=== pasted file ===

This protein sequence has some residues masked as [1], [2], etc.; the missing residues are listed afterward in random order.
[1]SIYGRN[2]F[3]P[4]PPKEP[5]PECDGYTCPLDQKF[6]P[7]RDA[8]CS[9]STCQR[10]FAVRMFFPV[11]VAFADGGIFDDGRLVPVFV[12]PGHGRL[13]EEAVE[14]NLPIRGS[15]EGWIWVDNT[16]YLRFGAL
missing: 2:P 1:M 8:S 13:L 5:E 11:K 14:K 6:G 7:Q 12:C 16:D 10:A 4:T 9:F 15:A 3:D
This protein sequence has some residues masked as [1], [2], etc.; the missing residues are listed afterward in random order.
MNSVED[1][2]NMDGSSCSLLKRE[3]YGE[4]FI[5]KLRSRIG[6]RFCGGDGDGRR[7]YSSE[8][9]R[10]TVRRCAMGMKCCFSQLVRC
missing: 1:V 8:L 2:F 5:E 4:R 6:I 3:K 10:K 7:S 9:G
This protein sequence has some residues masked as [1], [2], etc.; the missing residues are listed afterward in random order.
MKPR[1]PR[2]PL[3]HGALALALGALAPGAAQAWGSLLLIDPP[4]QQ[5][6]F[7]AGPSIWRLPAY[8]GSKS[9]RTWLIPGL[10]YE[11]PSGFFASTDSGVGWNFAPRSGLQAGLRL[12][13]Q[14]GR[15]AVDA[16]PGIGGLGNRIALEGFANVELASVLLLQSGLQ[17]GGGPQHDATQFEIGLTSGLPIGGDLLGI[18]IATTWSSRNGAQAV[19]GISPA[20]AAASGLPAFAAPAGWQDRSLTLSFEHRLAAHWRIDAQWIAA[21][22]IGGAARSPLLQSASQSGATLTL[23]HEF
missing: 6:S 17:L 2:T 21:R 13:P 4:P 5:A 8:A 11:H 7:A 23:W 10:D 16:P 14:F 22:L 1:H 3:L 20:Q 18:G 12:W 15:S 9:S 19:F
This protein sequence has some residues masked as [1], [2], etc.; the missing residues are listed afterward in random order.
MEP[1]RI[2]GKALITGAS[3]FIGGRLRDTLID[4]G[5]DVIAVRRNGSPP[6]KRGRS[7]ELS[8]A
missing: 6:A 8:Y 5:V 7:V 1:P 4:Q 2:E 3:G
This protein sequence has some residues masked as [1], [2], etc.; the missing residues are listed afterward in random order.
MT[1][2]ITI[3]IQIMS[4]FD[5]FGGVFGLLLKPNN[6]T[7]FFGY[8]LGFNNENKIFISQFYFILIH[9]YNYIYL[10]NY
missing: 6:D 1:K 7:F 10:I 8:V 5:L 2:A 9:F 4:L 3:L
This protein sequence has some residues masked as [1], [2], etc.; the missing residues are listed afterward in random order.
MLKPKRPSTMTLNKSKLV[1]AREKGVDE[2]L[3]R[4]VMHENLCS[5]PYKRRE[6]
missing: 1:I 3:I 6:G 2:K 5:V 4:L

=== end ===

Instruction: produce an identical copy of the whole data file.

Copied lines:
This protein sequence has some residues masked as [1], [2], etc.; the missing residues are listed afterward in random order.
[1]SIYGRN[2]F[3]P[4]PPKEP[5]PECDGYTCPLDQKF[6]P[7]RDA[8]CS[9]STCQR[10]FAVRMFFPV[11]VAFADGGIFDDGRLVPVFV[12]PGHGRL[13]EEAVE[14]NLPIRGS[15]EGWIWVDNT[16]YLRFGAL
missing: 2:P 1:M 8:S 13:L 5:E 11:K 14:K 6:G 7:Q 12:C 16:D 10:A 4:T 9:F 15:A 3:D
This protein sequence has some residues masked as [1], [2], etc.; the missing residues are listed afterward in random order.
MNSVED[1][2]NMDGSSCSLLKRE[3]YGE[4]FI[5]KLRSRIG[6]RFCGGDGDGRR[7]YSSE[8][9]R[10]TVRRCAMGMKCCFSQLVRC
missing: 1:V 8:L 2:F 5:E 4:R 6:I 3:K 10:K 7:S 9:G
This protein sequence has some residues masked as [1], [2], etc.; the missing residues are listed afterward in random order.
MKPR[1]PR[2]PL[3]HGALALALGALAPGAAQAWGSLLLIDPP[4]QQ[5][6]F[7]AGPSIWRLPAY[8]GSKS[9]RTWLIPGL[10]YE[11]PSGFFASTDSGVGWNFAPRSGLQAGLRL[12][13]Q[14]GR[15]AVDA[16]PGIGGLGNRIALEGFANVELASVLLLQSGLQ[17]GGGPQHDATQFEIGLTSGLPIGGDLLGI[18]IATTWSSRNGAQAV[19]GISPA[20]AAASGLPAFAAPAGWQDRSLTLSFEHRLAAHWRIDAQWIAA[21][22]IGGAARSPLLQSASQSGATLTL[23]HEF
missing: 6:S 17:L 2:T 21:R 13:P 4:P 5:A 8:A 11:H 7:A 23:W 10:D 16:P 14:F 22:L 1:H 3:L 20:Q 18:G 12:W 15:S 9:S 19:F
This protein sequence has some residues masked as [1], [2], etc.; the missing residues are listed afterward in random order.
MEP[1]RI[2]GKALITGAS[3]FIGGRLRDTLID[4]G[5]DVIAVRRNGSPP[6]KRGRS[7]ELS[8]A
missing: 6:A 8:Y 5:V 7:V 1:P 4:Q 2:E 3:G
This protein sequence has some residues masked as [1], [2], etc.; the missing residues are listed afterward in random order.
MT[1][2]ITI[3]IQIMS[4]FD[5]FGGVFGLLLKPNN[6]T[7]FFGY[8]LGFNNENKIFISQFYFILIH[9]YNYIYL[10]NY
missing: 6:D 1:K 7:F 10:I 8:V 5:L 2:A 9:F 4:L 3:L
This protein sequence has some residues masked as [1], [2], etc.; the missing residues are listed afterward in random order.
MLKPKRPSTMTLNKSKLV[1]AREKGVDE[2]L[3]R[4]VMHENLCS[5]PYKRRE[6]
missing: 1:I 3:I 6:G 2:K 5:V 4:L